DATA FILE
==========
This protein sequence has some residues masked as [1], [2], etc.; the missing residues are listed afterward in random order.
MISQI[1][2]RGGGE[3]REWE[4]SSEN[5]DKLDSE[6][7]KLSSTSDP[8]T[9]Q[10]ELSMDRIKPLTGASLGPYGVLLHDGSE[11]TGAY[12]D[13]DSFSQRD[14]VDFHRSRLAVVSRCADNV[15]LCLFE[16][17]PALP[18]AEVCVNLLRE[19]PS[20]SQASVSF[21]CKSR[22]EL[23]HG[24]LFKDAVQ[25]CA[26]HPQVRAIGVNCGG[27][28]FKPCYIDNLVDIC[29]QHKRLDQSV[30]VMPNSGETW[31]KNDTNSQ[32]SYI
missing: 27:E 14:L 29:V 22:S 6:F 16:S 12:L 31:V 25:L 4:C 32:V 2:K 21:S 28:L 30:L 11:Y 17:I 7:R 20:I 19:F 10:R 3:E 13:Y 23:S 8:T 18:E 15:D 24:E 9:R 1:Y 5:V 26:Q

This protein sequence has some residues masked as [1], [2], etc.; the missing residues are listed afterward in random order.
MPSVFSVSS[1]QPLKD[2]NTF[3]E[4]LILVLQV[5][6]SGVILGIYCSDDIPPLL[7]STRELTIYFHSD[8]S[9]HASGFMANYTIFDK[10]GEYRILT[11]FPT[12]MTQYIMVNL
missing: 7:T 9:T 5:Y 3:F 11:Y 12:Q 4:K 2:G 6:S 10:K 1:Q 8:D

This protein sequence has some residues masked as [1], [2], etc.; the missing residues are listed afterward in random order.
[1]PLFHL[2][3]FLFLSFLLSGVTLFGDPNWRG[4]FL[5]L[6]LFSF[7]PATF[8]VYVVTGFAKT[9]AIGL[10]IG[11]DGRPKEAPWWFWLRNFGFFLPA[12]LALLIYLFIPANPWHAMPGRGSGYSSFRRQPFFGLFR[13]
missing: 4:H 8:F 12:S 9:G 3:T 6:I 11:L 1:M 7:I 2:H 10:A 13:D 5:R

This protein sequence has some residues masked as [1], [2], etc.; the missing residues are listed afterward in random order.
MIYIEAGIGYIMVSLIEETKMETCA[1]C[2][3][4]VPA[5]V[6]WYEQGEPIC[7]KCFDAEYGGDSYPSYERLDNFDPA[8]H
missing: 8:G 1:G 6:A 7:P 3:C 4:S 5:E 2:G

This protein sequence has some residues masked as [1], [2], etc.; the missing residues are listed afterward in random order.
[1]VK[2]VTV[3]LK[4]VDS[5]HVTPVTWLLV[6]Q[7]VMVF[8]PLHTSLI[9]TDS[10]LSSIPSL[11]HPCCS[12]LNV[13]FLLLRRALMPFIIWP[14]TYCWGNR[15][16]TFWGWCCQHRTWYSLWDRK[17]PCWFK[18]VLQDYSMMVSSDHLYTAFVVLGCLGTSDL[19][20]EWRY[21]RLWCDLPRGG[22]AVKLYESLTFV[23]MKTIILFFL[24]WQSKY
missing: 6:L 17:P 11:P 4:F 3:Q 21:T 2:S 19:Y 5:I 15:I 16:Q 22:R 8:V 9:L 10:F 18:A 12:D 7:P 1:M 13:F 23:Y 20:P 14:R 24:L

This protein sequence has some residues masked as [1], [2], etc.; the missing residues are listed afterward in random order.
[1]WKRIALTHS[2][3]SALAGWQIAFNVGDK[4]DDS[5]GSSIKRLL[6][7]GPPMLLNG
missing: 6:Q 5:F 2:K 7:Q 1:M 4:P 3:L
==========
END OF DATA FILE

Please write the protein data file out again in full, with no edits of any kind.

This protein sequence has some residues masked as [1], [2], etc.; the missing residues are listed afterward in random order.
MISQI[1][2]RGGGE[3]REWE[4]SSEN[5]DKLDSE[6][7]KLSSTSDP[8]T[9]Q[10]ELSMDRIKPLTGASLGPYGVLLHDGSE[11]TGAY[12]D[13]DSFSQRD[14]VDFHRSRLAVVSRCADNV[15]LCLFE[16][17]PALP[18]AEVCVNLLRE[19]PS[20]SQASVSF[21]CKSR[22]EL[23]HG[24]LFKDAVQ[25]CA[26]HPQVRAIGVNCGG[27][28]FKPCYIDNLVDIC[29]QHKRLDQSV[30]VMPNSGETW[31]KNDTNSQ[32]SYI
missing: 27:E 14:L 29:V 22:S 6:F 16:S 12:L 31:V 25:L 4:C 32:V 2:K 21:S 28:L 30:L 11:Y 17:I 7:R 20:I 19:F 10:R 3:E 13:Y 23:S 8:T 18:E 15:D 24:E 9:R 1:Y 5:V 26:Q

This protein sequence has some residues masked as [1], [2], etc.; the missing residues are listed afterward in random order.
MPSVFSVSS[1]QPLKD[2]NTF[3]E[4]LILVLQV[5][6]SGVILGIYCSDDIPPLL[7]STRELTIYFHSD[8]S[9]HASGFMANYTIFDK[10]GEYRILT[11]FPT[12]MTQYIMVNL
missing: 7:T 9:T 5:Y 3:F 11:Y 12:Q 4:K 2:G 6:S 10:K 1:Q 8:D

This protein sequence has some residues masked as [1], [2], etc.; the missing residues are listed afterward in random order.
[1]PLFHL[2][3]FLFLSFLLSGVTLFGDPNWRG[4]FL[5]L[6]LFSF[7]PATF[8]VYVVTGFAKT[9]AIGL[10]IG[11]DGRPKEAPWWFWLRNFGFFLPA[12]LALLIYLFIPANPWHAMPGRGSGYSSFRRQPFFGLFR[13]
missing: 4:H 8:F 12:S 9:G 3:T 6:I 11:L 1:M 7:I 2:H 10:A 13:D 5:R

This protein sequence has some residues masked as [1], [2], etc.; the missing residues are listed afterward in random order.
MIYIEAGIGYIMVSLIEETKMETCA[1]C[2][3][4]VPA[5]V[6]WYEQGEPIC[7]KCFDAEYGGDSYPSYERLDNFDPA[8]H
missing: 8:G 1:G 6:A 7:P 3:C 4:S 5:E 2:G

This protein sequence has some residues masked as [1], [2], etc.; the missing residues are listed afterward in random order.
[1]VK[2]VTV[3]LK[4]VDS[5]HVTPVTWLLV[6]Q[7]VMVF[8]PLHTSLI[9]TDS[10]LSSIPSL[11]HPCCS[12]LNV[13]FLLLRRALMPFIIWP[14]TYCWGNR[15][16]TFWGWCCQHRTWYSLWDRK[17]PCWFK[18]VLQDYSMMVSSDHLYTAFVVLGCLGTSDL[19][20]EWRY[21]RLWCDLPRGG[22]AVKLYESLTFV[23]MKTIILFFL[24]WQSKY
missing: 6:L 17:P 11:P 4:F 3:Q 21:T 2:S 19:Y 5:I 15:I 16:Q 22:R 8:V 9:L 10:F 18:A 12:D 7:P 1:M 13:F 23:Y 20:P 14:R 24:L

This protein sequence has some residues masked as [1], [2], etc.; the missing residues are listed afterward in random order.
[1]WKRIALTHS[2][3]SALAGWQIAFNVGDK[4]DDS[5]GSSIKRLL[6][7]GPPMLLNG
missing: 6:Q 5:F 2:K 7:Q 1:M 4:P 3:L